Becker, M., & Neumann, M. (2018). Longitudinal big-fish-little-pond effects on academic self-concept development during the transition from elementary to secondary schooling. Journal of Educational Psychology, 110(6), 882–897. https://doi.org/10.1037/edu0000233.
Bor, W., Dean, A. J., Najman, J., & Hayatbakhsh, R. (2014). Are child and adolescent mental health problems increasing in the 21st century? A systematic review. Australian & New Zealand Journal of Psychiatry, 48(7), 606–616. https://doi.org/10.1177/0004867414533834.
Burrow, A. L., & Rainone, N. (2017). How many likes did I get?: purpose moderates links between positive social media feedback and self-esteem. Journal of Experimental Social Psychology, 69, 232–236. https://doi.org/10.1016/j.jesp.2016.09.005.
Cramer, E. M., Song, H., & Drent, A. M. (2016). Social comparison on Facebook: motivation, affective consequences, self-esteem, and Facebook fatigue. Computers in Human Behavior, 64(C), 739–746. https://doi.org/10.1016/j.chb.2016.07.049.
Denizet-Lewis, B. (2017). Why are more American teenagers than ever suffering from severe anxiety? New York Times Magazine. Retrived from https://www.nytimes.com/2017/10/11/magazine/why-are-more-american-teenagers-than-ever-suffering-from-severe-anxiety.html?mwrsm=Facebook&_r=0.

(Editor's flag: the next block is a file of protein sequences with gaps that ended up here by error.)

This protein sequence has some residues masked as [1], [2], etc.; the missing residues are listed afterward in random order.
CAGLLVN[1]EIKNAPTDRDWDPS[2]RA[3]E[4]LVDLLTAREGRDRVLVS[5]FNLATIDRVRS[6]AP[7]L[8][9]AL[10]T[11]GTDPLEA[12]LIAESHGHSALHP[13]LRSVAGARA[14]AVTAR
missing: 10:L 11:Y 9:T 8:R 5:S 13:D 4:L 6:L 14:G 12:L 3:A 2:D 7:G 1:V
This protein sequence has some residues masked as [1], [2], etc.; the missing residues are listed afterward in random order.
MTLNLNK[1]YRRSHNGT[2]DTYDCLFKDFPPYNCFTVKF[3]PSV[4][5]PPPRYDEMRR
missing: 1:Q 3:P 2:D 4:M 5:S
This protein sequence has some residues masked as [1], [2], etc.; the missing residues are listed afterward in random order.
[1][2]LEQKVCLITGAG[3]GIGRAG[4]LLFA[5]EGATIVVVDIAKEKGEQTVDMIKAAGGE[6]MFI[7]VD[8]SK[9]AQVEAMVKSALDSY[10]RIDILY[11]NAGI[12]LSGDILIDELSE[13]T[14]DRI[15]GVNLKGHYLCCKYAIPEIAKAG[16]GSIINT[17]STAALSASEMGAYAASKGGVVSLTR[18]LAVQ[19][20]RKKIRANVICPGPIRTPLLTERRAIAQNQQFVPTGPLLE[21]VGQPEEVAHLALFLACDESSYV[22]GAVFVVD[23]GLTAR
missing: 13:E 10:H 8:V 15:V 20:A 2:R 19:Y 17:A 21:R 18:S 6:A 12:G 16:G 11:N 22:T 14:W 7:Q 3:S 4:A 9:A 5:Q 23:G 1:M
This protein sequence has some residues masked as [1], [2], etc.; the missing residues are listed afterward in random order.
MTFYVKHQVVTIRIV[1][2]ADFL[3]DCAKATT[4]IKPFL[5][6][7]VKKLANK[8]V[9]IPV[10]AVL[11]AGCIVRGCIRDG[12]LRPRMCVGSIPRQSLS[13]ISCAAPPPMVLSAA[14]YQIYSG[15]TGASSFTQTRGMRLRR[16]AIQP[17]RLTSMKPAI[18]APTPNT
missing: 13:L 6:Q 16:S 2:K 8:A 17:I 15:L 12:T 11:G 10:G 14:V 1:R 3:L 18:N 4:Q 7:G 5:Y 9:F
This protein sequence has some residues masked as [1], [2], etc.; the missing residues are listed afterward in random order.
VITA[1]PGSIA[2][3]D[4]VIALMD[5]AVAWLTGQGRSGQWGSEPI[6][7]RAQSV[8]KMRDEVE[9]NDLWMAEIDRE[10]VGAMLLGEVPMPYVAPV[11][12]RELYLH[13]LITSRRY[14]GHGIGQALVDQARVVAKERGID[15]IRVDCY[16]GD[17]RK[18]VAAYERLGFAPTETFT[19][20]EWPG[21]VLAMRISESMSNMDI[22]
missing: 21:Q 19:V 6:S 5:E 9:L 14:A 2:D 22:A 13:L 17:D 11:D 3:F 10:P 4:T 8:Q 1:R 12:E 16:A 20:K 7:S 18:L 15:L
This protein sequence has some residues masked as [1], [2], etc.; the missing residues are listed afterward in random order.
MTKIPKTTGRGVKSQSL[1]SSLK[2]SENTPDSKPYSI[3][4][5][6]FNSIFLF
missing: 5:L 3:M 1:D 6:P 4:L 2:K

DeWall, C. N., & Bushman, B. J. (2011). Social acceptance and rejection: the sweet and the bitter. Current Directions in Psychological Science, 20(4), 256–260.
Fang, J., Huang, X., Zhang, M., Huang, F., Li, Z., & Yuan, Q. (2018). The big-fish-little-pond effect on academic self-concept: a meta-analysis. Frontiers in Psychology, 9, 1569–1569. https://doi.org/10.3389/fpsyg.2018.01569.
Fardouly, J., & Vartanian, L. R. (2015). Negative comparisons about one’s appearance mediate the relationship between Facebook usage and body image concerns. Body Image, 12, 82–88. https://doi.org/10.1016/j.bodyim.2014.10.004.
Flannery, D. J., Todres, J., Bradshaw, C. P., Amar, A. F., Graham, S., Hatzenbuehler, M., ... & Le Menestrel, S. M. (2016). Bullying prevention: a summary of the report of the National Academies of Sciences, Engineering, and Medicine. Prevention Science, 17(8), 1044–1053. doi:https://doi.org/10.1007/s11121-016-0722-8.
Fox, J., & Moreland, J. J. (2015). The dark side of social networking sites: an exploration of the relational and psychological stressors associated with Facebook use and affordances. Computers in Human Behavior, 45, 168–176.
Furman, W., & Buhrmester, D. (1985). Children’s perceptions of the qualities of sibling relationships. Child Development, 56(2), 448–461. https://doi.org/10.2307/1129733.
Gao, S., Assink, M., Liu, T., Chan, K. L., & Ip, P. (2019). Associations between rejection sensitivity, aggression, and victimization: a meta-analytic review. Trauma, Violence, & Abuse, 1–11. https://doi.org/10.1177/1524838019833005.